Think ofsolardeveloper Distributed Sun as a hybrid of the Dell direct model and the Federalist Papers.
The Washington, D.C.-based developer specializes in commercial solar projects. Instead of selling the power to utilities, however, it sells it directly to the end consumer. If the array is on a rooftop, for instance, the consumer could well be the primary tenant or building owner. (This is the Dell part of the equation.)
Because it sells directly to customers, it doesn't have to compete against the wholesale price of power, or get a local state regulatory agency to sign off on the power purchase agreement. Instead, Distributed competes against the higher retail price of power. As a result, it claims it can deliver power at a substantial discount to customers. The company has installed 572 kilowatts since it was founded in 2009 and has 2 megawatts' worth of projects under construction.
The company now hopes to bring its costs down further with what it calls the Distributed Sun Network. Engineering and procurement companies, solar panel manufacturers and others are being selectively invited to join the network. Once in, members can band together to tackle projects. If an installer is preparing a bid for a project, for instance, he or she can try to secure the services of other members as part of the bid.
The idea is to better compete against established, full-fledged, full-service developers like SunEdison while at the same time avoiding trying to merge regional solar specialists into a unified conglomerate. Network partners will be able to help each other -- one could imagine panel or inverter manufacturers being able to provide group discounts -- without having to go through the pain of a corporate marriage. (This is the Federalist Papers part.)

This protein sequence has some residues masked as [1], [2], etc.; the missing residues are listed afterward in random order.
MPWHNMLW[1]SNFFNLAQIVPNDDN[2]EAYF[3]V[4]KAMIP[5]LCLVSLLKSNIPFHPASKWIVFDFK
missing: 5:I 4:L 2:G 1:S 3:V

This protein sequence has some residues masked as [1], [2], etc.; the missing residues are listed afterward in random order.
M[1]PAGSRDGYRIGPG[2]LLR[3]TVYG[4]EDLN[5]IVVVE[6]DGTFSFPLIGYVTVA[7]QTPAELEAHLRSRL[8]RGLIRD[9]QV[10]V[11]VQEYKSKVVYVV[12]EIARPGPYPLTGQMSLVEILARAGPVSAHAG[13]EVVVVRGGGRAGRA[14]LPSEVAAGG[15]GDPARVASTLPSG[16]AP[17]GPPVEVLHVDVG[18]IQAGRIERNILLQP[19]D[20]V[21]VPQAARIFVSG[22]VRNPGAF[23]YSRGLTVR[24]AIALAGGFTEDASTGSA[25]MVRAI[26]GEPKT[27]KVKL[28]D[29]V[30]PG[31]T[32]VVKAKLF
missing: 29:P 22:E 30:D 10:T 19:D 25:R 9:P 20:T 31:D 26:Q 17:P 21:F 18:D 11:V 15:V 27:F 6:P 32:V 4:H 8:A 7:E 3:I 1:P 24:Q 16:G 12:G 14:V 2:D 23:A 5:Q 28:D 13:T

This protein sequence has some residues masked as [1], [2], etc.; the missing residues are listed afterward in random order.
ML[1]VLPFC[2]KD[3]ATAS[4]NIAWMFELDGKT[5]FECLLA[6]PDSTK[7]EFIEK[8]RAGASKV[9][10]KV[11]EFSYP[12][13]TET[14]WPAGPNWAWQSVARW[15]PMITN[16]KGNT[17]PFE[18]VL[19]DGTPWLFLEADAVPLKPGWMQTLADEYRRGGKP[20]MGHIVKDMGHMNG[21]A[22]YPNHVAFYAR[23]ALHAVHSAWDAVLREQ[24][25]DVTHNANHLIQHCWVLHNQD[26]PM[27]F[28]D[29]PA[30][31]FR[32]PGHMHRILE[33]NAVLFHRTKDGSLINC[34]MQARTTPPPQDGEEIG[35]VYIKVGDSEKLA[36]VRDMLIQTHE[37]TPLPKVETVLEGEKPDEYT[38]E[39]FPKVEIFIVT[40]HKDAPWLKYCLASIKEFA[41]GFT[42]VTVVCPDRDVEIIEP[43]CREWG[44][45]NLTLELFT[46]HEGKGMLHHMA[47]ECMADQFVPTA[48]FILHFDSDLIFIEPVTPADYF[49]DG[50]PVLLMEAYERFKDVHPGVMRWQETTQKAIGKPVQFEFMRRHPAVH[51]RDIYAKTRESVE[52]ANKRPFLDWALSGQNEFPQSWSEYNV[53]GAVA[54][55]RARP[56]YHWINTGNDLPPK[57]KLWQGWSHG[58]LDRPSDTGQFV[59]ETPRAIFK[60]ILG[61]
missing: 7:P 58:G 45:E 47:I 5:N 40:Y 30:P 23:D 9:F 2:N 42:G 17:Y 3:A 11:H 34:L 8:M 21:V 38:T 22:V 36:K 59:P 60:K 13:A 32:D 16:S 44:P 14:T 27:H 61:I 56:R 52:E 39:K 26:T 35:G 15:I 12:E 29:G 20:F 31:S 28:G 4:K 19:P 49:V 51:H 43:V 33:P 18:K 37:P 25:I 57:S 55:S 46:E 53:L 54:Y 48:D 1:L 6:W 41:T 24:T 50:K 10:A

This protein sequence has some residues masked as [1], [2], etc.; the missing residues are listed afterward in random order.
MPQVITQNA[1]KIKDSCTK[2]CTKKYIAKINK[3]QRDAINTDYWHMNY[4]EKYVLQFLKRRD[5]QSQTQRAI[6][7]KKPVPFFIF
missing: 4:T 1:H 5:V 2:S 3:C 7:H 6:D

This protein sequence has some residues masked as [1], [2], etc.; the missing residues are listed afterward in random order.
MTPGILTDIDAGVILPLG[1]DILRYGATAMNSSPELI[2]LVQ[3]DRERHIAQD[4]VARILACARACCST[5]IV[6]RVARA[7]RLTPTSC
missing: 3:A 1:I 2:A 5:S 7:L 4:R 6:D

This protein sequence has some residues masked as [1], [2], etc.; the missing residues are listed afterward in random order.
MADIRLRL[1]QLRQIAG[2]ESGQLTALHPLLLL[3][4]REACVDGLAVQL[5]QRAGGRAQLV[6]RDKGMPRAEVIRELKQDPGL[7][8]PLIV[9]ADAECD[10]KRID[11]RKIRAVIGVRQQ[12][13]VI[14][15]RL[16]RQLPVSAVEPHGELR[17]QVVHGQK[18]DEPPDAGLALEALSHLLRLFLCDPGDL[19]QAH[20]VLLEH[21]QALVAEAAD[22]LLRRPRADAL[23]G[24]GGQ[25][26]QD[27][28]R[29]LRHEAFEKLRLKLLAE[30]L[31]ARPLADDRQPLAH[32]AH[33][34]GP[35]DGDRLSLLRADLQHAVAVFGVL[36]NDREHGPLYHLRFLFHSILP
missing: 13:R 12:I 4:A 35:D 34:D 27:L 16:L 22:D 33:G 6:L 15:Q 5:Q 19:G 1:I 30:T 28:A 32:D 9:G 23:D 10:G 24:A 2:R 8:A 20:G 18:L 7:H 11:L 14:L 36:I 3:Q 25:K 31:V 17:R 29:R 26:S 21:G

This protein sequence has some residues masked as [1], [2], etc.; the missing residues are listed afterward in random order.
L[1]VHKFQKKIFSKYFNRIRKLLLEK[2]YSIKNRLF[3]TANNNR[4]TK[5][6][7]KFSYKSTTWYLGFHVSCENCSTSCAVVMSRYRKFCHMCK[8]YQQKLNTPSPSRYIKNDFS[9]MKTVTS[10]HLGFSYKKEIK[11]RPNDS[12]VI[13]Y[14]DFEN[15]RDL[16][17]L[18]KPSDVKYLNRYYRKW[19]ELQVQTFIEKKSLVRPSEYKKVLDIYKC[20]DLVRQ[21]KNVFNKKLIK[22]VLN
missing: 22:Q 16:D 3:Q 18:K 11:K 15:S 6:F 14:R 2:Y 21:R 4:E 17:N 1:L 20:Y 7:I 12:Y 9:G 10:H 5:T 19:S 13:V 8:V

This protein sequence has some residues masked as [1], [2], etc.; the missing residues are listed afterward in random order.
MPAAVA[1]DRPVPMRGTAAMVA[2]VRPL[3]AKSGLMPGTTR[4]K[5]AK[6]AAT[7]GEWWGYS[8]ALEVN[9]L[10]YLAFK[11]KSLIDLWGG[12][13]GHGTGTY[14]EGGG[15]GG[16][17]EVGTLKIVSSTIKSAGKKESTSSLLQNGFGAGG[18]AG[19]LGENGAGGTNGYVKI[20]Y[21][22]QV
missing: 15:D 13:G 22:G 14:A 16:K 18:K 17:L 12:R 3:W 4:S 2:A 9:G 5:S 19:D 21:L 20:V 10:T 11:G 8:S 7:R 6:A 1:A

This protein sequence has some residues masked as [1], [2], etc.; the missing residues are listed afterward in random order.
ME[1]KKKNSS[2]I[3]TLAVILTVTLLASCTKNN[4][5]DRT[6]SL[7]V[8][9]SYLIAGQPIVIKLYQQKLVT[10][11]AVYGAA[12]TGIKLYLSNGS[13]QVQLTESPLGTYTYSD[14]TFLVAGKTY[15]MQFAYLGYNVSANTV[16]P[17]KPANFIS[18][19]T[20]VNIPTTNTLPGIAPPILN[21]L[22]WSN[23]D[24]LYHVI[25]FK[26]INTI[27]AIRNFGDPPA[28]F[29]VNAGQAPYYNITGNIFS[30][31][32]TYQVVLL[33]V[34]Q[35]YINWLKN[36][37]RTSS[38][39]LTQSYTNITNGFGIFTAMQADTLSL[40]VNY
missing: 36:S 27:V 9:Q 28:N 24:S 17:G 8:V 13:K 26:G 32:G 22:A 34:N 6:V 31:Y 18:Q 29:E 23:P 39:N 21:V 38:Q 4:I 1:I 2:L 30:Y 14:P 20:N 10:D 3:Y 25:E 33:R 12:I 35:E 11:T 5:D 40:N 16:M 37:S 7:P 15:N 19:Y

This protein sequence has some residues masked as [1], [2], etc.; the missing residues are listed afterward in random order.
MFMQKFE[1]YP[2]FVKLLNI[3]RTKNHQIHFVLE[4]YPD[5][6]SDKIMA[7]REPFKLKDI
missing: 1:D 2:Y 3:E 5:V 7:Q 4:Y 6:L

"This is not a roll-up," said CEO Chase Weir.
Competitors like Soltas and even GridPoint have tried to tackle this problem via the acquisition route. Soltas, for instance, takes majority stakes in regional solar developers and together the members qualify for group discounts from panel makers and other suppliers. While Distributed's network comes with less overhead, there's no guarantee that members will put their best projects in the pool. Then again, acquisitions can be extremely difficult. Both could work. It mostly depends on execution and costs.
Either way, Distributed's efforts could give a boost to regional solar companies and underscores the innovation that is occurring outside of panel and equipment development.